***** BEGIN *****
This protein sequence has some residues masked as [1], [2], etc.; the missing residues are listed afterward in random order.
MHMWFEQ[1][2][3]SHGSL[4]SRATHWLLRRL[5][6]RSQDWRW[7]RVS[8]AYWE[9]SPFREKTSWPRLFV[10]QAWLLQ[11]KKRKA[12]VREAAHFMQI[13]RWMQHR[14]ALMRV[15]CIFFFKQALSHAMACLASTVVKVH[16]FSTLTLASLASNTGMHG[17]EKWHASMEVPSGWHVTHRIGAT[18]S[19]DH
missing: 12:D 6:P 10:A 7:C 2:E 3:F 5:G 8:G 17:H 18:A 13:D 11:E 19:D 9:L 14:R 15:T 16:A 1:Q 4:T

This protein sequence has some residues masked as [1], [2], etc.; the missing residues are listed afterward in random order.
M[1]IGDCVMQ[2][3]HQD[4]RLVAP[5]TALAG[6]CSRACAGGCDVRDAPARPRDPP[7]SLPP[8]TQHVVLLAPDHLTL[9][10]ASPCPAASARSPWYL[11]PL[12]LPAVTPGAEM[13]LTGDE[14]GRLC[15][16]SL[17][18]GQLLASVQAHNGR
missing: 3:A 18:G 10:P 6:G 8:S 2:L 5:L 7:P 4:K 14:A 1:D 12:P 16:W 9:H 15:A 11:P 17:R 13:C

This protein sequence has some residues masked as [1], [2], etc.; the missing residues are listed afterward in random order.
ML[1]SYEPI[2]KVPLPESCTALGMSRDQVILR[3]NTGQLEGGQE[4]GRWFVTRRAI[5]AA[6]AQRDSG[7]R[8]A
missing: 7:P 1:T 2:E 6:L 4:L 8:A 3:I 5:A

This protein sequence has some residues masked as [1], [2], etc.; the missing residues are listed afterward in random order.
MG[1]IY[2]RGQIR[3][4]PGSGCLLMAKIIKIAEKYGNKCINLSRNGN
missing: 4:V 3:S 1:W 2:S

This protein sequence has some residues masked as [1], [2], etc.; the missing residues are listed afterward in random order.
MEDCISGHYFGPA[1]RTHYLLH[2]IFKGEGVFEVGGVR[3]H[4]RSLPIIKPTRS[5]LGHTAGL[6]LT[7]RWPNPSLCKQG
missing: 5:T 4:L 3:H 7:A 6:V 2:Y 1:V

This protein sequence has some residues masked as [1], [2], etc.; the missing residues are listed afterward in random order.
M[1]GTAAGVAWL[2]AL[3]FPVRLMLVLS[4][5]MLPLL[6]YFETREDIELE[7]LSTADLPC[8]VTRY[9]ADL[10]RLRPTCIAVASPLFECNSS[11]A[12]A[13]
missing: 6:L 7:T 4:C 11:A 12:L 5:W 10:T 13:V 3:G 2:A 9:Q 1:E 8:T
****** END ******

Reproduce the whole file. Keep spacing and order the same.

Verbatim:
This protein sequence has some residues masked as [1], [2], etc.; the missing residues are listed afterward in random order.
MHMWFEQ[1][2][3]SHGSL[4]SRATHWLLRRL[5][6]RSQDWRW[7]RVS[8]AYWE[9]SPFREKTSWPRLFV[10]QAWLLQ[11]KKRKA[12]VREAAHFMQI[13]RWMQHR[14]ALMRV[15]CIFFFKQALSHAMACLASTVVKVH[16]FSTLTLASLASNTGMHG[17]EKWHASMEVPSGWHVTHRIGAT[18]S[19]DH
missing: 12:D 6:P 10:A 7:C 2:E 3:F 5:G 8:G 17:H 18:A 13:D 11:E 19:D 9:L 14:R 15:T 16:A 1:Q 4:T

This protein sequence has some residues masked as [1], [2], etc.; the missing residues are listed afterward in random order.
M[1]IGDCVMQ[2][3]HQD[4]RLVAP[5]TALAG[6]CSRACAGGCDVRDAPARPRDPP[7]SLPP[8]TQHVVLLAPDHLTL[9][10]ASPCPAASARSPWYL[11]PL[12]LPAVTPGAEM[13]LTGDE[14]GRLC[15][16]SL[17][18]GQLLASVQAHNGR
missing: 3:A 18:G 10:P 6:G 8:S 2:L 5:L 7:P 4:K 14:A 1:D 12:P 16:W 9:H 15:A 11:P 17:R 13:C

This protein sequence has some residues masked as [1], [2], etc.; the missing residues are listed afterward in random order.
ML[1]SYEPI[2]KVPLPESCTALGMSRDQVILR[3]NTGQLEGGQE[4]GRWFVTRRAI[5]AA[6]AQRDSG[7]R[8]A
missing: 7:P 1:T 2:E 6:L 4:L 8:A 3:I 5:A

This protein sequence has some residues masked as [1], [2], etc.; the missing residues are listed afterward in random order.
MG[1]IY[2]RGQIR[3][4]PGSGCLLMAKIIKIAEKYGNKCINLSRNGN
missing: 4:V 3:S 1:W 2:S

This protein sequence has some residues masked as [1], [2], etc.; the missing residues are listed afterward in random order.
MEDCISGHYFGPA[1]RTHYLLH[2]IFKGEGVFEVGGVR[3]H[4]RSLPIIKPTRS[5]LGHTAGL[6]LT[7]RWPNPSLCKQG
missing: 5:T 4:L 3:H 7:A 6:V 2:Y 1:V

This protein sequence has some residues masked as [1], [2], etc.; the missing residues are listed afterward in random order.
M[1]GTAAGVAWL[2]AL[3]FPVRLMLVLS[4][5]MLPLL[6]YFETREDIELE[7]LSTADLPC[8]VTRY[9]ADL[10]RLRPTCIAVASPLFECNSS[11]A[12]A[13]
missing: 6:L 7:T 4:C 11:A 12:L 5:W 10:T 13:V 3:G 2:A 9:Q 1:E 8:T